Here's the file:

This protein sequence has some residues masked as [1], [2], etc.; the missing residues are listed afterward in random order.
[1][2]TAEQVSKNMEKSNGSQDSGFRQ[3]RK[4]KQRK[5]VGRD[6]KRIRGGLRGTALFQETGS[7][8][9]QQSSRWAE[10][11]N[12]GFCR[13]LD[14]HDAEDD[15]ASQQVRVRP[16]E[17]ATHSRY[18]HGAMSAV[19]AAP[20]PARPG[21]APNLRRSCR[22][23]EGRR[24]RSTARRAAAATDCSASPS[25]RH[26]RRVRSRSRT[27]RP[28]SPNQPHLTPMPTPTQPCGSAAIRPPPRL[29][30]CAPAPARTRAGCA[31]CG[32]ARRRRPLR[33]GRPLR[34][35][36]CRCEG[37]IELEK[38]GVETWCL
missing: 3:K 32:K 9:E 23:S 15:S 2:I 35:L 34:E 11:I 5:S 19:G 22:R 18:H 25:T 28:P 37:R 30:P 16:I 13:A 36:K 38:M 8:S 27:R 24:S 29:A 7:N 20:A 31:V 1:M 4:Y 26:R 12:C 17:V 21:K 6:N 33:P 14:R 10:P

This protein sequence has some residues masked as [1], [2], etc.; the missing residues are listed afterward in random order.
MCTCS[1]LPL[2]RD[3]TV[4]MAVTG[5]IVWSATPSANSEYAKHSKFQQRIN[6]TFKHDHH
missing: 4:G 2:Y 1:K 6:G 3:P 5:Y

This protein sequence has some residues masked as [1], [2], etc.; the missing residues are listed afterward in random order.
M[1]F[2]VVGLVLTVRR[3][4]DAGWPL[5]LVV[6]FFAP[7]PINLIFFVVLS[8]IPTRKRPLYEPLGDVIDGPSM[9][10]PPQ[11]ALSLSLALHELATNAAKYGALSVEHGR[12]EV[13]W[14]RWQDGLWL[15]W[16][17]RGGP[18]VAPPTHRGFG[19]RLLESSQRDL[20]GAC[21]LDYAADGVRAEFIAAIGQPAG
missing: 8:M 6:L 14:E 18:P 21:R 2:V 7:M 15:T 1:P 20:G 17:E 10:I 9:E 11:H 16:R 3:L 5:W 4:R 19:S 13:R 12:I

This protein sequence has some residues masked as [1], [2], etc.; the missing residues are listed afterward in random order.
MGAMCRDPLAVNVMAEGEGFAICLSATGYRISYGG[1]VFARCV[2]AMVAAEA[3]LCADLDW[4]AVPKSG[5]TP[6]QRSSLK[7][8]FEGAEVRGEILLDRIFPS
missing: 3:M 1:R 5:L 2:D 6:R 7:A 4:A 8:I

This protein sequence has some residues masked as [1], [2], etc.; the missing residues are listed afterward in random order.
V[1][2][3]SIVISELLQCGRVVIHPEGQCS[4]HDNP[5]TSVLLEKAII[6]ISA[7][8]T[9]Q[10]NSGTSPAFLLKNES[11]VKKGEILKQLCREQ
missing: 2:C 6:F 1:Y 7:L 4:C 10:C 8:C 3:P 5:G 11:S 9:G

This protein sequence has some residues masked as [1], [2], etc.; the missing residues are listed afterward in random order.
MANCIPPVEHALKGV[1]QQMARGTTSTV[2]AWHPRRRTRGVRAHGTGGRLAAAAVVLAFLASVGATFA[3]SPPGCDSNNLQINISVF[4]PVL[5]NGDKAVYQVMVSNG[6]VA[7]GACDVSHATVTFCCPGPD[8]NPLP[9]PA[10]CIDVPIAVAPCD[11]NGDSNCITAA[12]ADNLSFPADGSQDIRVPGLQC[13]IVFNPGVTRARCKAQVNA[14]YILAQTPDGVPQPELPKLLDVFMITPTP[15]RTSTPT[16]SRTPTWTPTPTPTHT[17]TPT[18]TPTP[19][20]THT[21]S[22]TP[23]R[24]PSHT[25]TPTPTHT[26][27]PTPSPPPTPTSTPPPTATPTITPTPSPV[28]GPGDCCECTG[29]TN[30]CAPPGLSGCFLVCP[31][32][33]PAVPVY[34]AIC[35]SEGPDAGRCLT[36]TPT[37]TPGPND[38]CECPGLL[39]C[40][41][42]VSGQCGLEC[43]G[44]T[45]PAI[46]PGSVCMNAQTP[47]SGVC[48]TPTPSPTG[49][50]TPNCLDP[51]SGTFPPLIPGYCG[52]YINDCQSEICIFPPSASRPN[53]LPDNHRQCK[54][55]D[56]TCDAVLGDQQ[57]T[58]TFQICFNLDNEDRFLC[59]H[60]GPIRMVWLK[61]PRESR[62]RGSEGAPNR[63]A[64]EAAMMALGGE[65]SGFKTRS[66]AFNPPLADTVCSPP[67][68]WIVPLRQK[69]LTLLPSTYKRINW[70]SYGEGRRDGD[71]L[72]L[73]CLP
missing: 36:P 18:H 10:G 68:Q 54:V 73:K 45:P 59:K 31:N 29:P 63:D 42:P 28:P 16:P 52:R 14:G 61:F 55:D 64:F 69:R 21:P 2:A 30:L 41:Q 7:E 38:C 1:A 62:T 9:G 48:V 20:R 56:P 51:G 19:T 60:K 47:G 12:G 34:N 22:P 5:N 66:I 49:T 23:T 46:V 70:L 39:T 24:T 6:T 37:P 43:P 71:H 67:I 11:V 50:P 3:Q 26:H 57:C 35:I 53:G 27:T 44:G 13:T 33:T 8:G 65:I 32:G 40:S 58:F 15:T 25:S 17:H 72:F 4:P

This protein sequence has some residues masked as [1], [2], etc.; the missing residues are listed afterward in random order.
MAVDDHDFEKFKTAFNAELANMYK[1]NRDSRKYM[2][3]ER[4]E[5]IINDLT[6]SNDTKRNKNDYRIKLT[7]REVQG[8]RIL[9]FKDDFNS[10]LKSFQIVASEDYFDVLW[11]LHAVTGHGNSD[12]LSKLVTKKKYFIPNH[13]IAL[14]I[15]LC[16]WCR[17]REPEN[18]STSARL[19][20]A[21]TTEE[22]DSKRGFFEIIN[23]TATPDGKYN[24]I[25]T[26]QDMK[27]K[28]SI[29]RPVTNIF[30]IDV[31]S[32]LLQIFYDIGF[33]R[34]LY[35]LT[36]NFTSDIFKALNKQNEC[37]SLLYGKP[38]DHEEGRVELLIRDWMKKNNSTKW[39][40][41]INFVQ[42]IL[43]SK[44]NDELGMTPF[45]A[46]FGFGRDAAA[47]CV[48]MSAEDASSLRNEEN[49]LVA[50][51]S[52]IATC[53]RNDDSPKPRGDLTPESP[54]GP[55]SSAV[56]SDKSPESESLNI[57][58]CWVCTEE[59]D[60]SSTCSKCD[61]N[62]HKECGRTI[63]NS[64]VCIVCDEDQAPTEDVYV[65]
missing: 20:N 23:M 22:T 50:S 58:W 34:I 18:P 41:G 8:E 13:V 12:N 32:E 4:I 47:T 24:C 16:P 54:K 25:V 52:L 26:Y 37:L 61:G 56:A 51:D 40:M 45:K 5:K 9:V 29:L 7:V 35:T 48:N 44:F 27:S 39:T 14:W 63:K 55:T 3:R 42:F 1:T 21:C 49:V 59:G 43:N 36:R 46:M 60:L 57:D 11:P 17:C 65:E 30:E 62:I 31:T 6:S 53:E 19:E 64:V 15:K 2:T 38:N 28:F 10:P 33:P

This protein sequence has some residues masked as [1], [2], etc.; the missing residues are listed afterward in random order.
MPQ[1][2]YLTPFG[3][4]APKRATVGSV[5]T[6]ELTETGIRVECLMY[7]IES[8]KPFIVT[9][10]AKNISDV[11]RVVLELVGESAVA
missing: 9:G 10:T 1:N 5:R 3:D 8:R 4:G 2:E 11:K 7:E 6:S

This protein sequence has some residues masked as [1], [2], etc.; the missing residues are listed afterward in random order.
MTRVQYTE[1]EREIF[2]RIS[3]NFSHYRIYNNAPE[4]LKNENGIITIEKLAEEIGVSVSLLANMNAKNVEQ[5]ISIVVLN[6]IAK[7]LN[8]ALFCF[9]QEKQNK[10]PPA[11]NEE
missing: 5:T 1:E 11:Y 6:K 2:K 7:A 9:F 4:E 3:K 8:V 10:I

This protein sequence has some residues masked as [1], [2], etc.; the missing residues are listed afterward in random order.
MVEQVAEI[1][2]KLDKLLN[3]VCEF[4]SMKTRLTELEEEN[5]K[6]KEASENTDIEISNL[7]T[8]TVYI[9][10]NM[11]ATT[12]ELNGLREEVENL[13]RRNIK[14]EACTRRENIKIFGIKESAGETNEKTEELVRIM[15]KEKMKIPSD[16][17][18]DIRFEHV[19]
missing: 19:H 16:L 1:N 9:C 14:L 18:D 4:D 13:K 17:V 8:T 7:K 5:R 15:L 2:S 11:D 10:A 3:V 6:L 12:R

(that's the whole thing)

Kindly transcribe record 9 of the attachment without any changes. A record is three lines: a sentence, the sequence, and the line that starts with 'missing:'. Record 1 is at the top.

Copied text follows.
This protein sequence has some residues masked as [1], [2], etc.; the missing residues are listed afterward in random order.
MTRVQYTE[1]EREIF[2]RIS[3]NFSHYRIYNNAPE[4]LKNENGIITIEKLAEEIGVSVSLLANMNAKNVEQ[5]ISIVVLN[6]IAK[7]LN[8]ALFCF[9]QEKQNK[10]PPA[11]NEE
missing: 5:T 1:E 11:Y 6:K 2:K 7:A 9:F 4:E 3:K 8:V 10:I